The Magic Closet and the Dream Machine

Post-Soviet Queerness, Archiving, and the Art of Resistance

We are a team of researchers and artists from Austria, Russia and Kazakhstan. Our new interdisciplinary project aims at creating recognition for queer lives and communities in post-Soviet spaces through the experimental artistic research forms called “the Dream Machine” and “the Magic Closet”


Project goals


The project is a reaction to the relatively recent rise in homo- and transphobia in post-Soviet countries. The existing research on the matter analyses the oppressive laws, structural and physical violence, damage/pain narratives of non-conforming people but pays little attention to the ways queer lives form communities, resist the pressure and continue life and love queerly despite of everything. Coming from different academic and activist backgrounds as well as artistic practices, we work together to bridge this research gap by documenting vitalizing images and narratives of queer people from post-Soviet spaces. Most importantly, the project will support queer post-Soviet individuals and groups to reclaim their agency, speak for themselves and create spaces to imagine different and better futures.

Over the course of three years we will work with local queer communities and activists in Central Asia, the Baltic region, Eastern Europe, Siberia and the Caucasus. Together we will craft artistic artefacts that reflect people’s lived realities and dreams, and at the same time help to actively build communities across borders, local, national, ethnic, class, gender and sexual differences.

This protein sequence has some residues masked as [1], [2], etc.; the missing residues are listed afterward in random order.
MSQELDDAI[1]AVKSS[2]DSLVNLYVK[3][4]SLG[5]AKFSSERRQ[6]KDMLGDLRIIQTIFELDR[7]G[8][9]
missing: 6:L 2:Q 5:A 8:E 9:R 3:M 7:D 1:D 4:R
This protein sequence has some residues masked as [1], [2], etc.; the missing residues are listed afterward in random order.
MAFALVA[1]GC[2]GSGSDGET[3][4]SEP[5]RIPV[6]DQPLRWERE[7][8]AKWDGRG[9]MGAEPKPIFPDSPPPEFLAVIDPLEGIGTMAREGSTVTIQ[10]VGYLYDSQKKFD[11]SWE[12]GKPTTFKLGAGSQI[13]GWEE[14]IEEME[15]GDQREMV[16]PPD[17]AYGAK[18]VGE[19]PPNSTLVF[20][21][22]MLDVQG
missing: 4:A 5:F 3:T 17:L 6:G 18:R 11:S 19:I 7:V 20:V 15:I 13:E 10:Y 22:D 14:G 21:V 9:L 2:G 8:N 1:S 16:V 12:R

The art-based research process called “Dream Machine” consists of the collective creation of a moving light device that will help the participants to focus on their personal experiences and ideas, while at the same time immersing them in a shared activity that facilitates queer bonds. This is followed by workshops, where all participants can translate their reflections on everyday life, as well as the new experiences of queer belonging into writing, filming and other artistic forms. The results of this process are later deposited in a queer multilingual online archive and presented at the exhibition called “the Magic Closet.” The Magic Closet will give important insights about queer lives in post-Soviet spaces without endangering their existence and avoiding the reproduction of pain narratives; it will let queer people share their experiences, feelings and dreams while staying anonymous and safe.


More information:

The Magic Closet archive webpage

The Magic Closet YouTube channel